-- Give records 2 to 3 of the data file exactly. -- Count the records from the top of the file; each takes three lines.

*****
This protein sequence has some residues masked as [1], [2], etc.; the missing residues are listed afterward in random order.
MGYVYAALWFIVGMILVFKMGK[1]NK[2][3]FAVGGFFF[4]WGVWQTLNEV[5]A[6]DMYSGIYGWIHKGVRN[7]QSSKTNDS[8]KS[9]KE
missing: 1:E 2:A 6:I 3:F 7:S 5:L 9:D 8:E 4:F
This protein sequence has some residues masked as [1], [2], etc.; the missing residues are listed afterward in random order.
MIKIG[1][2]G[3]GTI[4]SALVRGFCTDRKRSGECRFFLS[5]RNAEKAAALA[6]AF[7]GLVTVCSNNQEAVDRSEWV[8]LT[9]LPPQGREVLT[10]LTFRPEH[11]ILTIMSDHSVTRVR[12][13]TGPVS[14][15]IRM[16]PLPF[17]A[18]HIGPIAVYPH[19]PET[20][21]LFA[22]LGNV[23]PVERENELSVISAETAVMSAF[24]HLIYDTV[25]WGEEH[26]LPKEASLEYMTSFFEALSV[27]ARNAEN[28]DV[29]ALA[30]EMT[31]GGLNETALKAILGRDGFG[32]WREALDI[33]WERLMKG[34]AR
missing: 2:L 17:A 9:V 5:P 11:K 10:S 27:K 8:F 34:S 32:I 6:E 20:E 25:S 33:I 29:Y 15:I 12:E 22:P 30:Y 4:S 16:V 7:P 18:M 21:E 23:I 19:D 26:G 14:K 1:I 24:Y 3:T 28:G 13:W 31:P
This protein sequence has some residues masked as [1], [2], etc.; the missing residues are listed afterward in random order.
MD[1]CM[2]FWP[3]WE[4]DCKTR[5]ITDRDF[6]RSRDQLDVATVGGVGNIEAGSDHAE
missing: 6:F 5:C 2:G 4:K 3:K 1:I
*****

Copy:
This protein sequence has some residues masked as [1], [2], etc.; the missing residues are listed afterward in random order.
MIKIG[1][2]G[3]GTI[4]SALVRGFCTDRKRSGECRFFLS[5]RNAEKAAALA[6]AF[7]GLVTVCSNNQEAVDRSEWV[8]LT[9]LPPQGREVLT[10]LTFRPEH[11]ILTIMSDHSVTRVR[12][13]TGPVS[14][15]IRM[16]PLPF[17]A[18]HIGPIAVYPH[19]PET[20][21]LFA[22]LGNV[23]PVERENELSVISAETAVMSAF[24]HLIYDTV[25]WGEEH[26]LPKEASLEYMTSFFEALSV[27]ARNAEN[28]DV[29]ALA[30]EMT[31]GGLNETALKAILGRDGFG[32]WREALDI[33]WERLMKG[34]AR
missing: 2:L 17:A 9:V 5:P 11:K 10:S 27:K 8:F 34:S 32:I 6:E 20:E 25:S 33:I 29:Y 15:I 12:E 22:P 30:Y 4:S 16:V 7:P 18:M 21:E 23:I 19:D 26:G 14:K 1:I 24:Y 3:T 28:G 13:W 31:P
This protein sequence has some residues masked as [1], [2], etc.; the missing residues are listed afterward in random order.
MD[1]CM[2]FWP[3]WE[4]DCKTR[5]ITDRDF[6]RSRDQLDVATVGGVGNIEAGSDHAE
missing: 6:F 5:C 2:G 4:K 3:K 1:I